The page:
Wednesday, February 08, 2012

Vanderbilt University: Imposing a Policy to Which it Would Not Submit

This piece was authored by Jeffrey Shafer of the Alliance Defense Fund
February 8, 2012

Vanderbilt University had a mission that night: to set forth and defend its new institutional outlook and policy. How did the university carry out that objective? Did it leave the decision as to who would speak on its behalf to a referendum vote of its employees? Did it seek out those with strong leadership skills—regardless of their position on the policy in dispute? Did it embrace an “all-comers” policy and authorize anyone who wished to speak on its behalf? Of course not.

Vanderbilt discriminated in assigning those who would represent it at the meeting. The point of the gathering was for the university to persuasively make its case. Its discriminatory selection of speakers was essential to accomplishing that goal. When it comes to its own interests, Vanderbilt carefully adheres to a course that ensures that its mission and purposes are served rather than compromised. At the town hall meeting, its spokesmen carried out their duties in rare form, even offering autobiographical revelations to lend pathos to their assertions, as they demonstrated—often with emotion—their personal embrace of the university’s policy position.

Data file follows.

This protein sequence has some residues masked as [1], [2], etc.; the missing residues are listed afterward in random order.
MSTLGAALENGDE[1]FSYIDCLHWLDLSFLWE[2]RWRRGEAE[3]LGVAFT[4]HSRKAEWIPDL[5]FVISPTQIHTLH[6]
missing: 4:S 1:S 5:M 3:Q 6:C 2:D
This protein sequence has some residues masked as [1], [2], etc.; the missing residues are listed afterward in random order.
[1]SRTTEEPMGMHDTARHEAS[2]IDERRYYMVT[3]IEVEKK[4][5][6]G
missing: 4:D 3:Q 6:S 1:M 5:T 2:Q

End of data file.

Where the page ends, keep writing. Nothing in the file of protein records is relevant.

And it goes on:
But this is precisely what the university now forbids to religious groups. And this irony was evidently lost on the administration’s “true believers” tasked with defending the university’s creed at the town hall meeting. These officials kept straight faces while explaining to religious groups that they should be pleased to open their leadership to those who don’t believe the faith the groups were formed to propagate. the rest
 image by Dave Connor


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